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Kidney Week

Abstract: TH-PO1107

Impact of Thyroid Hormones on Kidney Function in Patients with a Renal Transplant – A Retrospective Data Analysis

Session Information

Category: CKD (Non-Dialysis)

  • 1902 CKD (Non-Dialysis): Clinical, Outcomes, and Trials


  • Schairer, Benjamin, Medical University of Vienna, Vienna, Austria
  • Punzengruber, Georg, Medical University of Vienna, Vienna, Austria
  • Winnicki, Wolfgang, Medical University of Vienna, Vienna, Austria
  • Herkner, Harald, Medical University of Vienna, Vienna, Austria
  • Sengoelge, Gurkan, Medical University of Vienna, Vienna, Austria

High levels of thyroid-stimulating-hormone (TSH) correlate with reduced estimated glomerular filtration rate (eGFR) and an increased risk of developing chronic kidney disease (CKD), even in euthyroid patients. Thyroid-hormone-replacement-therapy has been shown to delay progression of end-stage renal disease in sub-clinically hypothyroid patients with CKD. However, the presence of such a link after kidney transplantation (NTX) has not been previously investigated. This study tested whether TSH levels are associated with eGFR in patients with a renal transplant.


398 patients who received an NTX between 2003 and 2016 in Vienna, Austria, were included in this retrospective study. Thyroid and kidney function parameters were collected at 12 and 24 months post NTX. Linear regression models estimated the association between thyroid- and renal function. Functional variables at both time-points or their differences over time were used to avoid within-individual correlations in a longitudinal setting. Multivariable linear regression models were employed to adjust main effect estimates due to potential confounding factors: BUN/creatinine ratio, tacrolimus plasma levels, CRP, BMI, gender, age.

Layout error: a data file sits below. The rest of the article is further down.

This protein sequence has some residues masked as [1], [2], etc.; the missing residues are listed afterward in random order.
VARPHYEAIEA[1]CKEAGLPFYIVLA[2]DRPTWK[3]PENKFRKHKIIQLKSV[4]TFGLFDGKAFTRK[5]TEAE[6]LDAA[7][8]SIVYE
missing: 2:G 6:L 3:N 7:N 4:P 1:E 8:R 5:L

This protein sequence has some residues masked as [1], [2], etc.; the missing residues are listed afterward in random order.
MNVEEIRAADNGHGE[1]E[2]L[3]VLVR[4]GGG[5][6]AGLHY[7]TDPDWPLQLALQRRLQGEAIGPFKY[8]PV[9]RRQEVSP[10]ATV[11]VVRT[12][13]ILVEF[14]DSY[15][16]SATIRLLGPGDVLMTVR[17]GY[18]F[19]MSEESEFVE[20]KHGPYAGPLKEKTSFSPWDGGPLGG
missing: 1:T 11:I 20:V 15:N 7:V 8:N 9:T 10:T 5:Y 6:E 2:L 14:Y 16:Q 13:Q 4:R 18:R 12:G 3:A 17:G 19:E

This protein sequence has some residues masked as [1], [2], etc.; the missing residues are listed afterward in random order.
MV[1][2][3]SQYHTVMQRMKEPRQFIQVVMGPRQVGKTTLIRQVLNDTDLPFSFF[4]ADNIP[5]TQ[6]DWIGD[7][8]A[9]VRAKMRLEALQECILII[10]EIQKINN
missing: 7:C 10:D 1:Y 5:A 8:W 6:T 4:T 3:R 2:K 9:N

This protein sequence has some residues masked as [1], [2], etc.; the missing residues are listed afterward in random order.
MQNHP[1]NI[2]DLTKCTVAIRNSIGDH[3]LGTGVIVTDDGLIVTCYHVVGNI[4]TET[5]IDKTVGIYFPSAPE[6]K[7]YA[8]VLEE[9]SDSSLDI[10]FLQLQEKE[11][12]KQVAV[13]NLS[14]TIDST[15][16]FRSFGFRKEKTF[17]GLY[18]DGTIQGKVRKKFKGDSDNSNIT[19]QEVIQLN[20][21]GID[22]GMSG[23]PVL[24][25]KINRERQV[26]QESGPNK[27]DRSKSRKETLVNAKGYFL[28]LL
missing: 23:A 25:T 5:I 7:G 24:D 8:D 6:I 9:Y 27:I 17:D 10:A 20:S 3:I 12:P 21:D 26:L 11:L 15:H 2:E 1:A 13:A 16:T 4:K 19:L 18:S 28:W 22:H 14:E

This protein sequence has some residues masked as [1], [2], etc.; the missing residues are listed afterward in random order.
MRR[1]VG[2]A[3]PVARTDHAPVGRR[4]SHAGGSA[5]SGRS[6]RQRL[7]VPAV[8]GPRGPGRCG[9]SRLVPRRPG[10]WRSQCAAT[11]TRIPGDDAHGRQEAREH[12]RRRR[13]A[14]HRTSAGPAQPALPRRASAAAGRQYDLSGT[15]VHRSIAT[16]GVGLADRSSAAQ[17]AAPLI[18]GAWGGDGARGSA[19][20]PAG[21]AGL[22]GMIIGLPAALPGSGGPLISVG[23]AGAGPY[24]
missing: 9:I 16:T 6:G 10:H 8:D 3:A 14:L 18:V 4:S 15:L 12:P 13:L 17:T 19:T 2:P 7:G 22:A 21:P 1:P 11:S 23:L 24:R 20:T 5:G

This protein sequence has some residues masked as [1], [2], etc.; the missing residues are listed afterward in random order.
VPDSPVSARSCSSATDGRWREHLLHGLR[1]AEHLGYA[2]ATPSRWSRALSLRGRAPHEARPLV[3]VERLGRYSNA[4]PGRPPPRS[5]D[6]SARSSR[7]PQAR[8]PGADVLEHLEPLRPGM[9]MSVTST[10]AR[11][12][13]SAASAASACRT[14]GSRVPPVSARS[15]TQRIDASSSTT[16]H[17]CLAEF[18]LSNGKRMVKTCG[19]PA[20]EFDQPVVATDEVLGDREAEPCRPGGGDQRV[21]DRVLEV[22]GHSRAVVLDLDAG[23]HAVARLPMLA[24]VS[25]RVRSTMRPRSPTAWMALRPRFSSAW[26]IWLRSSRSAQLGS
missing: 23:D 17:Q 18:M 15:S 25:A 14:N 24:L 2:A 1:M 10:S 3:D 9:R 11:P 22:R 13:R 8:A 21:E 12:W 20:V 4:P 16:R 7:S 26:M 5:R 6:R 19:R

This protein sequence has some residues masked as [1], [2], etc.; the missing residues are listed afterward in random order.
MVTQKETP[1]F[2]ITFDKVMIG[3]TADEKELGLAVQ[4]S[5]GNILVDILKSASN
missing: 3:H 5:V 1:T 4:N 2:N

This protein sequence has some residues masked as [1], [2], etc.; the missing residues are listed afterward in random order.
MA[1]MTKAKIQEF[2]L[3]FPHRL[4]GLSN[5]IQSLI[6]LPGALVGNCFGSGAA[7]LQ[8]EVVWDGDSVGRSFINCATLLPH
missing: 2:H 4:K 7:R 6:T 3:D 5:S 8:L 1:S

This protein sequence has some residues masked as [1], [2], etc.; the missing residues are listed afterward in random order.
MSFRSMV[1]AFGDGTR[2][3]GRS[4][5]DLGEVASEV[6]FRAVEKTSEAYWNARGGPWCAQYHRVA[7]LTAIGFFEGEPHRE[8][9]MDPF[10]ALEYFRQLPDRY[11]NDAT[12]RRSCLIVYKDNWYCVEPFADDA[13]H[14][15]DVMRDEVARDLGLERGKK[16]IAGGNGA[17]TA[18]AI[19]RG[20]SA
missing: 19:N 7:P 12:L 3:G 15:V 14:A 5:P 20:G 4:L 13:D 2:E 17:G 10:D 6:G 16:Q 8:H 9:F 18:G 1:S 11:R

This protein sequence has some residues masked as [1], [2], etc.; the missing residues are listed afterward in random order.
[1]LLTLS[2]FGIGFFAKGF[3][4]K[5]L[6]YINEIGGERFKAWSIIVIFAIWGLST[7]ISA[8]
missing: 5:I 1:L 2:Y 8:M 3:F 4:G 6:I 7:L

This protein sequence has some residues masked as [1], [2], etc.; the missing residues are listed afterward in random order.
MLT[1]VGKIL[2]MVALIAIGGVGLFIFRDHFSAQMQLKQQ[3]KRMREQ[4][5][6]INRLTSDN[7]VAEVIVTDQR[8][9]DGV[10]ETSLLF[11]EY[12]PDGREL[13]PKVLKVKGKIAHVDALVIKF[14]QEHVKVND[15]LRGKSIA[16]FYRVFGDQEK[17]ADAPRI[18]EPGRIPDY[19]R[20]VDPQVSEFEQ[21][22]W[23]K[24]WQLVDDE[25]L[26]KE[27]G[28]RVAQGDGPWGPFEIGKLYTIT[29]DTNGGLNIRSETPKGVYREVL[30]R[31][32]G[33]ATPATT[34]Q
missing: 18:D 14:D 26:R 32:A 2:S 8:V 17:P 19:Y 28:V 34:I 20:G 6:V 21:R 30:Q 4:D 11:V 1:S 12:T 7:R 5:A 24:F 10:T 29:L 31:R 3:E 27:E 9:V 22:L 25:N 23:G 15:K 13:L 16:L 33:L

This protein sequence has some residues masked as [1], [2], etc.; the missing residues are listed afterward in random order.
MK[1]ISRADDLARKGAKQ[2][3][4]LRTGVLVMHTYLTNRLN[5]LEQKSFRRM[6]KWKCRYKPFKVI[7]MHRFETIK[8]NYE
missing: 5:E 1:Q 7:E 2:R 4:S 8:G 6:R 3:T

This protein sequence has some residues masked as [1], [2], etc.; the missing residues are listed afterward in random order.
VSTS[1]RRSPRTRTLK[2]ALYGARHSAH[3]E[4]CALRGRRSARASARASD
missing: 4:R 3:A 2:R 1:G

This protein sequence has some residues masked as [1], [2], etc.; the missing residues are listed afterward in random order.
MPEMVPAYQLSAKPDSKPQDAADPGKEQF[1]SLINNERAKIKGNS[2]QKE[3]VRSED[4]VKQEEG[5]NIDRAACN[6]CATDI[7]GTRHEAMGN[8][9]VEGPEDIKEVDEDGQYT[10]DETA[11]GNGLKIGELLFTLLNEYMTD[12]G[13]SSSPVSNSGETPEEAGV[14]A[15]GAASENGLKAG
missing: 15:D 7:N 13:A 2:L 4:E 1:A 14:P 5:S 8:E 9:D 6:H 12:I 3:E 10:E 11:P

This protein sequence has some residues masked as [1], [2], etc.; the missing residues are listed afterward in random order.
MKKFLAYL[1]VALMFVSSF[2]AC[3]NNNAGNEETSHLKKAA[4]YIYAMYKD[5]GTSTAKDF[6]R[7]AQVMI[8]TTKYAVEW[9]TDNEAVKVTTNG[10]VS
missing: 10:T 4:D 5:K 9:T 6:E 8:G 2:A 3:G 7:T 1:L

A linear regression analysis comparing the changes in eGFR and TSH between months 12 and 24 post NTX showed a significant inverse correlation (p=0,0183). For every 1-unit increase in the change of TSH over 12 months eGFR decreased by 1,39 ml/min in the same time frame. The strongest confounder in this comparison was BUN/creatinine ratio. TSH had no impact on eGFR when values 12 and 24 months post NTX were compared: p=0,6296 or p=0,8578, respectively.


Normothyroid renal graft recipients with increasing TSH values between the months 12 and 24 post NTX had less stable, even decreasing eGFR levels. The single thyroid and kidney function values at selected time-points did not show a correlation. Prospective randomized placebo-controlled studies are underway to clarify whether treatment with thyroid hormones reaching low-normal TSH levels could enhance eGFR of patients with a kidney graft.